, Research Paper Being Gay is More than Okay The written piece of Dennis O’Brien, “Against Gay Marriage – I: What Heterosexuality Means,” discusses the idea that we must first look at the societal definition of marriage before we can pose judgements on homosexual marriages. O’Brien then continues on to denounce same-sex marriages, claiming they are not accepted into religion and in the values of Americans.
, Research Paper
Being Gay is More than Okay
The written piece of Dennis O’Brien, “Against Gay Marriage – I: What Heterosexuality Means,” discusses the idea that we must first look at the societal definition of marriage before we can pose judgements on homosexual marriages. O’Brien then continues on to denounce same-sex marriages, claiming they are not accepted into religion and in the values of Americans. Our society needs to accept all marriages and support the couple who is lucky enough to find a mate.
The article points out that if two people were to really be in love with each other, then genuine commitment would not need, “the sanctions of a judge or priest,” (O’Brien, 662). O’Brien also states that couples are reluctant to wed because it, “destroys the honesty and commitment of true love,” (662). If marriage destroys true love, then why do we as a society look forward to uniting with another person? Marriage is the ultimate joining of two people who want to cement their love to each other and proclaim to live side by side for the rest of their lives.
The author questions whether, “homosexual marriage would harmonize with out our underlying values,”(663). He then compares a homosexual marriage to polygamy, in the sense that they have both received “constitutional scrutiny,” (663). This may be true, however they cannot be compared because the products that come out of each relationship are very different. In homosexuality, a couple shares their lives together as one, providing each other with their full attention. Polygamy, on the other hand, leaves many women to deal with feelings of an unrequited love from their husbands, who also have devoted their lives to multiple women.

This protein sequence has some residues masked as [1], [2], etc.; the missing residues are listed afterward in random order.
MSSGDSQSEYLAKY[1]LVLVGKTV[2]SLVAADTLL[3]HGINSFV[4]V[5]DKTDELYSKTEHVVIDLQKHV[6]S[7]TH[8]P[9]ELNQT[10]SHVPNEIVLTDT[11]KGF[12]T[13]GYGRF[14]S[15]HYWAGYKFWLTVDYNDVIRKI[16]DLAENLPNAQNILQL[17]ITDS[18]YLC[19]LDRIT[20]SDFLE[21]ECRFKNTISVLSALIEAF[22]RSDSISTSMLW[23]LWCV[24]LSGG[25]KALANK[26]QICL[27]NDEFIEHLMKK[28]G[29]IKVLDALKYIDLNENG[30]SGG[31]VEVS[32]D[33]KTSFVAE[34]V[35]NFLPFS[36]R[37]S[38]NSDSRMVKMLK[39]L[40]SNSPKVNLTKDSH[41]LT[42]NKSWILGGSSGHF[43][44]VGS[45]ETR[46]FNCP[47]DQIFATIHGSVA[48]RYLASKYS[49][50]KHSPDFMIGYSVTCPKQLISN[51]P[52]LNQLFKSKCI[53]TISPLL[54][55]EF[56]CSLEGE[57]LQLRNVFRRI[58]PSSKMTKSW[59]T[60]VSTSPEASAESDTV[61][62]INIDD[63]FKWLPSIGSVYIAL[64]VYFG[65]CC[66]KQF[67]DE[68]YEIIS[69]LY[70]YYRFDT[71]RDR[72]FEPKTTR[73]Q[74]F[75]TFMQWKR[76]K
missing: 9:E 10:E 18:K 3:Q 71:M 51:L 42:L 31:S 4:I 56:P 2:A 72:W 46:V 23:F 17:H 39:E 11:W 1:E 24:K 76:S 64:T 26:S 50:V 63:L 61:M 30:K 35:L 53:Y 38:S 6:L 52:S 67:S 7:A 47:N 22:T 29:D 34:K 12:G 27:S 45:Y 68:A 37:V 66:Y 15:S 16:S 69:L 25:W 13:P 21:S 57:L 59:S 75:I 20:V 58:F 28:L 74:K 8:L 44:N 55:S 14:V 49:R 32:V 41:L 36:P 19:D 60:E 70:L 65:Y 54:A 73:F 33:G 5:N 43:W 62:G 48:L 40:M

Another point that O’Brien makes is that heterosexuality is very important for continuing human evolution (663). This is true, except for the stress that he places on heterosexual people reproducing. He implies that all male-female relationships produce children, which is not a valid statement. (663). There are marriages between a man and a woman where no children are born, whether it is by decision or for medical reasons. These couples are still living content lives without children, so is it not logical that a homosexual relationship can occur? Not only do same-sex marriages exist, but also they can be fulfilling without having children.
The last point that the author makes is the aspect of religion. Many religious cultures do not believe in homosexual marriages (664). If a homosexual couple wishes to be together, the last thing that keeps them apart should be religion. What matter is living a blissful life together, not what society thinks, religion says, or others preach. Marriage is a link that two people create, and are in essence, sacrificing all ties that would hold them back from achieving happiness.
Homosexuality is apparent, and homosexual marriages are becoming more frequent. Why can’t we be delighted for a couple that has crossed paths and created a bond in which they can live in total euphoria? When we discover that a heterosexual marriage is planned, even between two people we don’t even know, society instantaneously congratulates the couple and wishes them the best. Let’s congratulate marriages of all sexes for finding a lifelong partner, instead of deciding who they can marry.